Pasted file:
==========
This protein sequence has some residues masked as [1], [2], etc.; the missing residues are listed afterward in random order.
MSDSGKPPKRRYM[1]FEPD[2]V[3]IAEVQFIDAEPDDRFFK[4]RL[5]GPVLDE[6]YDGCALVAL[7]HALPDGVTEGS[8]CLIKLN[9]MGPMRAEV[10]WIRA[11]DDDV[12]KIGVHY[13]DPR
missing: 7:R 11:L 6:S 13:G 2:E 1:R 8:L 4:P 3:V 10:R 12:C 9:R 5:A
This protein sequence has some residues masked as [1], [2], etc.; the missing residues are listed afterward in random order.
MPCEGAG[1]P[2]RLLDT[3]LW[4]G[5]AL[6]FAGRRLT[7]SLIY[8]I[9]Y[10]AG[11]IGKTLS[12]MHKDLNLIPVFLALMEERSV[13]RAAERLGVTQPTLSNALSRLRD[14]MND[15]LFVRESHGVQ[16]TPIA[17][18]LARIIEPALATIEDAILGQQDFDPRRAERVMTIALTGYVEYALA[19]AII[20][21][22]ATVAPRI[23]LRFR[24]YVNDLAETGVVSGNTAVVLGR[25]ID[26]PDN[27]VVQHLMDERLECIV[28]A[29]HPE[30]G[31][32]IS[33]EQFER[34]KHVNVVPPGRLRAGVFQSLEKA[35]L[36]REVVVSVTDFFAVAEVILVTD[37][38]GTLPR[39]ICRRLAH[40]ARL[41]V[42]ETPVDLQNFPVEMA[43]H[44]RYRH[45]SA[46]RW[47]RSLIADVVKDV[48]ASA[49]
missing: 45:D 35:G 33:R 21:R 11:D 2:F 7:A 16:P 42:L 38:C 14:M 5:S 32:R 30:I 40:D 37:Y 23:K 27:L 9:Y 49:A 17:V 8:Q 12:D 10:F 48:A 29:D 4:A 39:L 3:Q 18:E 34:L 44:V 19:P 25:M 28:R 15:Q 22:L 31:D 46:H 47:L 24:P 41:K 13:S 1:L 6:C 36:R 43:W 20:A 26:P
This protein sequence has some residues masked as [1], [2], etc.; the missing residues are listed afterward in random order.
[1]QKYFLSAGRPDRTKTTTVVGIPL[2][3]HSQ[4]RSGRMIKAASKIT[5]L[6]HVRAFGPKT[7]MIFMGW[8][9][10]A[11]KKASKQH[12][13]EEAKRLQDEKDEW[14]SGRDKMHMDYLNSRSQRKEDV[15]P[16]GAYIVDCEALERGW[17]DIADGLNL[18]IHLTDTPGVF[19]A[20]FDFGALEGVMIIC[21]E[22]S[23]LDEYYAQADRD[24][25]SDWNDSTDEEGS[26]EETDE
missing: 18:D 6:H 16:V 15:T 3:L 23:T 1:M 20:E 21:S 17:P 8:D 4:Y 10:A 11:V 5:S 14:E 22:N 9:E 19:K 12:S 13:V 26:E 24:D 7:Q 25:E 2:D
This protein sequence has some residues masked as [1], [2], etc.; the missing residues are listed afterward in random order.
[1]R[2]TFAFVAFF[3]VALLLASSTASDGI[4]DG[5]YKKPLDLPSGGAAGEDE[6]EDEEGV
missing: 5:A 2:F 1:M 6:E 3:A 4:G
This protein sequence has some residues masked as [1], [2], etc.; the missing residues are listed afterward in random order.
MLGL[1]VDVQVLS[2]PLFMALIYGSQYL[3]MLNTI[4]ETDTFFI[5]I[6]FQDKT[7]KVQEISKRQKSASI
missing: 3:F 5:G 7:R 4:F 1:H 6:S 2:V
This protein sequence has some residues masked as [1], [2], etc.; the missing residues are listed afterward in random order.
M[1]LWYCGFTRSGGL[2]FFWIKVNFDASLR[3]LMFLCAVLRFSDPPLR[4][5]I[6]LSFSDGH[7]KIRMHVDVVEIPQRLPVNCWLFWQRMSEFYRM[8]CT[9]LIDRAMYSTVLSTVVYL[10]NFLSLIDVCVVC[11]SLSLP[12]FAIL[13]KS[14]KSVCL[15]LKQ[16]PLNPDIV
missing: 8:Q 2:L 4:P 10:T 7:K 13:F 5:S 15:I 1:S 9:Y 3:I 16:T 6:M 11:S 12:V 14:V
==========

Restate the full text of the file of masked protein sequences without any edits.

This protein sequence has some residues masked as [1], [2], etc.; the missing residues are listed afterward in random order.
MSDSGKPPKRRYM[1]FEPD[2]V[3]IAEVQFIDAEPDDRFFK[4]RL[5]GPVLDE[6]YDGCALVAL[7]HALPDGVTEGS[8]CLIKLN[9]MGPMRAEV[10]WIRA[11]DDDV[12]KIGVHY[13]DPR
missing: 7:R 11:L 6:S 13:G 2:E 1:R 8:L 4:P 3:V 10:R 12:C 9:R 5:A
This protein sequence has some residues masked as [1], [2], etc.; the missing residues are listed afterward in random order.
MPCEGAG[1]P[2]RLLDT[3]LW[4]G[5]AL[6]FAGRRLT[7]SLIY[8]I[9]Y[10]AG[11]IGKTLS[12]MHKDLNLIPVFLALMEERSV[13]RAAERLGVTQPTLSNALSRLRD[14]MND[15]LFVRESHGVQ[16]TPIA[17][18]LARIIEPALATIEDAILGQQDFDPRRAERVMTIALTGYVEYALA[19]AII[20][21][22]ATVAPRI[23]LRFR[24]YVNDLAETGVVSGNTAVVLGR[25]ID[26]PDN[27]VVQHLMDERLECIV[28]A[29]HPE[30]G[31][32]IS[33]EQFER[34]KHVNVVPPGRLRAGVFQSLEKA[35]L[36]REVVVSVTDFFAVAEVILVTD[37][38]GTLPR[39]ICRRLAH[40]ARL[41]V[42]ETPVDLQNFPVEMA[43]H[44]RYRH[45]SA[46]RW[47]RSLIADVVKDV[48]ASA[49]
missing: 45:D 35:G 33:R 21:R 11:D 2:F 7:A 16:P 42:L 38:C 14:M 5:S 32:R 30:I 40:D 37:Y 23:K 27:L 9:Y 49:A 17:V 8:Q 12:D 10:F 48:A 29:D 4:A 39:L 3:Q 18:E 34:L 44:V 19:P 25:M 28:R 15:Q 22:L 31:D 46:H 47:L 24:P 41:K 13:S 1:L 6:C 36:R 43:W 20:A 26:P
This protein sequence has some residues masked as [1], [2], etc.; the missing residues are listed afterward in random order.
[1]QKYFLSAGRPDRTKTTTVVGIPL[2][3]HSQ[4]RSGRMIKAASKIT[5]L[6]HVRAFGPKT[7]MIFMGW[8][9][10]A[11]KKASKQH[12][13]EEAKRLQDEKDEW[14]SGRDKMHMDYLNSRSQRKEDV[15]P[16]GAYIVDCEALERGW[17]DIADGLNL[18]IHLTDTPGVF[19]A[20]FDFGALEGVMIIC[21]E[22]S[23]LDEYYAQADRD[24][25]SDWNDSTDEEGS[26]EETDE
missing: 18:D 6:H 16:V 15:T 3:L 23:T 1:M 20:E 21:S 17:P 8:D 4:Y 10:A 11:V 5:S 14:E 22:N 9:E 19:K 12:S 13:V 26:E 24:D 7:Q 25:E 2:D
This protein sequence has some residues masked as [1], [2], etc.; the missing residues are listed afterward in random order.
[1]R[2]TFAFVAFF[3]VALLLASSTASDGI[4]DG[5]YKKPLDLPSGGAAGEDE[6]EDEEGV
missing: 5:A 2:F 1:M 6:E 3:A 4:G
This protein sequence has some residues masked as [1], [2], etc.; the missing residues are listed afterward in random order.
MLGL[1]VDVQVLS[2]PLFMALIYGSQYL[3]MLNTI[4]ETDTFFI[5]I[6]FQDKT[7]KVQEISKRQKSASI
missing: 3:F 5:G 7:R 4:F 1:H 6:S 2:V
This protein sequence has some residues masked as [1], [2], etc.; the missing residues are listed afterward in random order.
M[1]LWYCGFTRSGGL[2]FFWIKVNFDASLR[3]LMFLCAVLRFSDPPLR[4][5]I[6]LSFSDGH[7]KIRMHVDVVEIPQRLPVNCWLFWQRMSEFYRM[8]CT[9]LIDRAMYSTVLSTVVYL[10]NFLSLIDVCVVC[11]SLSLP[12]FAIL[13]KS[14]KSVCL[15]LKQ[16]PLNPDIV
missing: 8:Q 2:L 4:P 10:T 7:K 13:F 5:S 15:I 1:S 9:Y 3:I 16:T 6:M 11:S 12:V 14:V